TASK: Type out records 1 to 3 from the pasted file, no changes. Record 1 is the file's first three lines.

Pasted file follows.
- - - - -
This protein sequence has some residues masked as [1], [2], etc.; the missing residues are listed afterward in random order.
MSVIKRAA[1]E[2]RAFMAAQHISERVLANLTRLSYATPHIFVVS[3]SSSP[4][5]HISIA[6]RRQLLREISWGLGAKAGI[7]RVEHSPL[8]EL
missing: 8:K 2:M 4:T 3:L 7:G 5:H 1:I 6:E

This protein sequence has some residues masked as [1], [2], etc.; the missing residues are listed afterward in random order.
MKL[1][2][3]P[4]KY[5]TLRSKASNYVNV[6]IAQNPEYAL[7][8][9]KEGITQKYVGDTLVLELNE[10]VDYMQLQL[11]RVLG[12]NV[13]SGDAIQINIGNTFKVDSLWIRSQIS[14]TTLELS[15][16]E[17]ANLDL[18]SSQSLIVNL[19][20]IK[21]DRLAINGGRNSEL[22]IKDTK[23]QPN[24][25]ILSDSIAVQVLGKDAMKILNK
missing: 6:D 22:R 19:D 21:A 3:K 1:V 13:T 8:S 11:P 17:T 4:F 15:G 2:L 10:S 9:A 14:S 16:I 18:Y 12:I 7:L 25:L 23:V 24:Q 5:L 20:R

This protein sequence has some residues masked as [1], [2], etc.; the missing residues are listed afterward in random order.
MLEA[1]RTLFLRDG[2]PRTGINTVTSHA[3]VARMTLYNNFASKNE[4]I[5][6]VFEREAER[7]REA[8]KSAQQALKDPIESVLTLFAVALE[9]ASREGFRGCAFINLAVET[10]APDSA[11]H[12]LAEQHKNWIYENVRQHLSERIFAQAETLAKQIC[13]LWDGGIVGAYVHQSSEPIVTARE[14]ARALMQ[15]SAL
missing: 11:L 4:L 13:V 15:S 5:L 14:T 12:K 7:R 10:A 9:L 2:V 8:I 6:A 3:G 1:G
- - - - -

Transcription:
This protein sequence has some residues masked as [1], [2], etc.; the missing residues are listed afterward in random order.
MSVIKRAA[1]E[2]RAFMAAQHISERVLANLTRLSYATPHIFVVS[3]SSSP[4][5]HISIA[6]RRQLLREISWGLGAKAGI[7]RVEHSPL[8]EL
missing: 8:K 2:M 4:T 3:L 7:G 5:H 1:I 6:E

This protein sequence has some residues masked as [1], [2], etc.; the missing residues are listed afterward in random order.
MKL[1][2][3]P[4]KY[5]TLRSKASNYVNV[6]IAQNPEYAL[7][8][9]KEGITQKYVGDTLVLELNE[10]VDYMQLQL[11]RVLG[12]NV[13]SGDAIQINIGNTFKVDSLWIRSQIS[14]TTLELS[15][16]E[17]ANLDL[18]SSQSLIVNL[19][20]IK[21]DRLAINGGRNSEL[22]IKDTK[23]QPN[24][25]ILSDSIAVQVLGKDAMKILNK
missing: 6:D 22:R 19:D 21:A 3:K 1:V 13:T 8:S 11:P 17:T 4:F 15:G 2:L 10:S 9:A 14:S 16:I 18:Y 12:I 7:L 25:L 23:V 24:Q 5:L 20:R

This protein sequence has some residues masked as [1], [2], etc.; the missing residues are listed afterward in random order.
MLEA[1]RTLFLRDG[2]PRTGINTVTSHA[3]VARMTLYNNFASKNE[4]I[5][6]VFEREAER[7]REA[8]KSAQQALKDPIESVLTLFAVALE[9]ASREGFRGCAFINLAVET[10]APDSA[11]H[12]LAEQHKNWIYENVRQHLSERIFAQAETLAKQIC[13]LWDGGIVGAYVHQSSEPIVTARE[14]ARALMQ[15]SAL
missing: 11:L 4:L 13:V 15:S 5:L 14:T 12:K 7:R 10:A 9:L 2:V 8:I 6:A 3:G 1:G